Federal Judge Rules Health Law Does Not Require Abortion Funding : Shots - Health News A federal judge in Virginia dismissed a challenge to the law overhauling health care. In doing so, he upheld the insurance mandate and quashed arguments that the law required broad abortion coverage.
NPR logo Federal Judge Rules Health Law Does Not Require Abortion Funding

Federal Judge Rules Health Law Does Not Require Abortion Funding

When U.S. District Court Judge Norman Moon dismissed a lawsuit Tuesday filed by Liberty University in a challenge to the federal health law, most of the coverage about the decision centered on the judge upholding the mandate that most individuals either have health insurance or pay a penalty.

Less noticed, however, was the judge's thorough rejection of another claim made by the plaintiffs from Liberty (founded by the late televangelist Jerry Falwell) and other anti-abortion advocates. They argued the law would require employers to provide workers with insurance coverage that would pay for abortions.

Judge Moon, who sits in the Western District of Virginia, wasn't convinced. He said Liberty failed to show how any payments required under the law "whether fines, fees, taxes or the cost of the policy, would be used to fund abortion." To the contrary, he decided, the law "contains strict safeguards at multiple levels to prevent federal funds from being used for abortion services beyond those in cases of rape or incest, or when the life of the woman would be endangered."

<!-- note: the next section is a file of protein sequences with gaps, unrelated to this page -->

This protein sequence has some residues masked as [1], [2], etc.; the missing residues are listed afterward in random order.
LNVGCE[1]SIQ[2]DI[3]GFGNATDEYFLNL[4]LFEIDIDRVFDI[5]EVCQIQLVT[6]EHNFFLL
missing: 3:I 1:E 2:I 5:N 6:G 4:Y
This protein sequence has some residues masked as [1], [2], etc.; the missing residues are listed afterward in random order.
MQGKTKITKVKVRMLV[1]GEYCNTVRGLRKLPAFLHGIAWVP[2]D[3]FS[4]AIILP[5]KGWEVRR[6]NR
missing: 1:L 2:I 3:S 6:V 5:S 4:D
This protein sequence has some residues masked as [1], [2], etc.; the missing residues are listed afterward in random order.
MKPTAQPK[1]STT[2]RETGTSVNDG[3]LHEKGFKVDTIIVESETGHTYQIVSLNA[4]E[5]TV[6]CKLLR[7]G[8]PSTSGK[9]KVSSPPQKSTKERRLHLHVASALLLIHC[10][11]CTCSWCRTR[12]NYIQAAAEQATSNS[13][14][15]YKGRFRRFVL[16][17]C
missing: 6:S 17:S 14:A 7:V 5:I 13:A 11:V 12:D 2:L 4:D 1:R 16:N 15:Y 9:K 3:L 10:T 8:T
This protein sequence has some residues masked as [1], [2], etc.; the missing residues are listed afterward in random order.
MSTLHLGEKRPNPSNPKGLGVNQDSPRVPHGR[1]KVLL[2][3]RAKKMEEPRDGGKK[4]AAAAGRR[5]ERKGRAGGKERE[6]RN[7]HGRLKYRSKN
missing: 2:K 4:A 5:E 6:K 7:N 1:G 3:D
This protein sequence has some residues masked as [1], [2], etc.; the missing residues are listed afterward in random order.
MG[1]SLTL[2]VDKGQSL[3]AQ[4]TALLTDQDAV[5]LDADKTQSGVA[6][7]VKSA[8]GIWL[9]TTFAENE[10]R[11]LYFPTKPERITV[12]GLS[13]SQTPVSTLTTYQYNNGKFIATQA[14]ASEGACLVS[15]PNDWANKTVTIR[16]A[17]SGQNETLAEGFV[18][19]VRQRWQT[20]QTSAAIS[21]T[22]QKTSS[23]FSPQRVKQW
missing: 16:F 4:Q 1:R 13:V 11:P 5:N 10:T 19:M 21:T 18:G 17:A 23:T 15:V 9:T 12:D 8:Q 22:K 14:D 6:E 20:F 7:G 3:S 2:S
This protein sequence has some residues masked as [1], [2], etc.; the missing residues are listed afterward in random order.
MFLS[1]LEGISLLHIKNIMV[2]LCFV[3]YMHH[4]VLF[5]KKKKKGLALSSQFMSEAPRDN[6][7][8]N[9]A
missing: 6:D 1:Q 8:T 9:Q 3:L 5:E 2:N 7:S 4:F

But Liberty's legal setbacks didn't end there. The judge also rejected the university’s argument that being required to purchase insurance from companies that also sell plans that do cover abortion violates rights to freedom of religious expression.

On that score, Moon wrote Liberty cited "no case for the proposition that compelling the purchase of insurance expresses a message, let alone would express a particular message about Plaintiffs’ position on abortion with which Plaintiffs disagree."

Buying health insurance "is a commercial transaction that reflects a personal choice about the best mix of coverage and price that serves one's medical needs," he wrote. Sure, a person's religious beliefs may play a part in that calculus, but, he continued "the purchase and maintenance of the policy is not itself a speech activity, thus the First Amendment is not implicated."